Tuck pointing has also been referred to as pointing or repointing. Although pointing and repointing are not exactly tuckpointing, many people refer to them as the same thing. Tuckpointing is the use of two mortar colors, one that is the color of the bricks used and the other is normally a contrasting color. The two colors are used to give the appearance that very fine and neat joints have been made. Whereas pointing is the process of correcting defects within the masonry or to finish the joints in new masonry. Repointing is the process of repairing worn and weathered joints in old masonry.
Use of Tuckpointing
Tuckpointing is used to remove deteriorated mortar from the head joints of buildings, chimneys and any structure that was built with bricks or other types of blocks. When the mortar becomes old or weathered, it loses its ability to keep water out. This will eventually lead to major structural damage to the building or structure. Therefore to preserve the building or structure, tuckpointing should be done about every 20 years or so. Tuckpointing is also used on new structures using colored mortar to ensure a clean look to the new joints.
There are specific tools required when performing tuckpointing. In the past chisels, pointing trowels and wire brushes were the necessary tools for the job. And while these primitive tools are still used, pneumatic saws and right-angle grinders are also used. Nowadays, there are laser cutting tools and diamond edged blades that will not dull or break.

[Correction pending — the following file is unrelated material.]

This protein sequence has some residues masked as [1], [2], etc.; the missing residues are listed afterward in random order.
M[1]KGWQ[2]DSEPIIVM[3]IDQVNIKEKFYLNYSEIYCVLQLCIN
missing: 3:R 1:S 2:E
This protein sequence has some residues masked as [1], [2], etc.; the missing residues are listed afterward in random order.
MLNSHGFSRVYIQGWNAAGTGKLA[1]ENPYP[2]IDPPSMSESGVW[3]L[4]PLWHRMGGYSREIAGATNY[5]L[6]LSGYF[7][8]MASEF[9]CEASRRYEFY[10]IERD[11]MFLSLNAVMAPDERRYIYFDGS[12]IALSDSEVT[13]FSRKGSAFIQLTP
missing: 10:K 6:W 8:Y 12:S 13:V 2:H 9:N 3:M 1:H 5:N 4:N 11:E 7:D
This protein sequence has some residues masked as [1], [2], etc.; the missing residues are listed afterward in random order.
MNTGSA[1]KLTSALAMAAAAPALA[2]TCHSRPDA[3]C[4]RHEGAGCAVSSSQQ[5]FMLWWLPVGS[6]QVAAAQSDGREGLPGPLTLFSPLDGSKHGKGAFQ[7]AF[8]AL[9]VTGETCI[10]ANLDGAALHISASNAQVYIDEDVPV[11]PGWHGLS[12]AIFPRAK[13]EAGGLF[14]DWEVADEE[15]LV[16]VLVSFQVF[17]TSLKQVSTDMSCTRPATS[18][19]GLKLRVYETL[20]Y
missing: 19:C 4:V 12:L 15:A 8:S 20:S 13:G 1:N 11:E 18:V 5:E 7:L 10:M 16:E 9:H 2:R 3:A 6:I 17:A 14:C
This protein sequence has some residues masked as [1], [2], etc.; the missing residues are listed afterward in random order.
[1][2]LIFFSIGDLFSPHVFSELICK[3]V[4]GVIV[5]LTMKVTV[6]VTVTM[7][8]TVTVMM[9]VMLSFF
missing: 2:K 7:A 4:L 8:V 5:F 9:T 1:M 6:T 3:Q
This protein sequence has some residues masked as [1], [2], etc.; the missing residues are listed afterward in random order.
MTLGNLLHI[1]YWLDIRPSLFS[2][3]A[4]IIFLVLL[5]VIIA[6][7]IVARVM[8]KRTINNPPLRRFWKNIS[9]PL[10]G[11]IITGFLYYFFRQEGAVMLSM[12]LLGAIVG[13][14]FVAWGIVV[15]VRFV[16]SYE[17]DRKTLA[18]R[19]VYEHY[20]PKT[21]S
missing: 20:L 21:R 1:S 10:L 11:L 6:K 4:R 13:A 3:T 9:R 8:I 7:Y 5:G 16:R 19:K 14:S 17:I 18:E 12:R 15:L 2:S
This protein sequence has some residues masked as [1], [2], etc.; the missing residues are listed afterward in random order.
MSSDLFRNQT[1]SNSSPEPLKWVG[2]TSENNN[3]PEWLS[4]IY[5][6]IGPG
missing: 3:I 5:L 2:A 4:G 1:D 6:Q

The actual process of tuckpointing requires precise cutting and removal of the worn and weathered mortar. This is usually done by making horizontally and vertically with a blade that is just a little bit thinner than the joint being cut. It is generally practiced to hold the saw between the waist and chest to give the user better visibility and also better balance. While removing the mortar, the mason will need to monitor the dust and debris being created. A special vacuum is used to corral the dust and keep the work and surrounding area clean of any toxins and dust from the removal of the old mortar. After the mortar is removed, the entire area needs to be cleaned up. Once the cleanup is complete, then the masons will begin to add the new mortar and repair any bricks or blocks that have been damaged.
While it seems that tuckpointing is a dying craft, there are still several masons who can perform the tasks. There will always be old buildings or structures in need of tuckpointing as well as new structures that will require tuckpointing. Masons will always be in need and even if they become fewer and fewer, their trade will never completely diminish.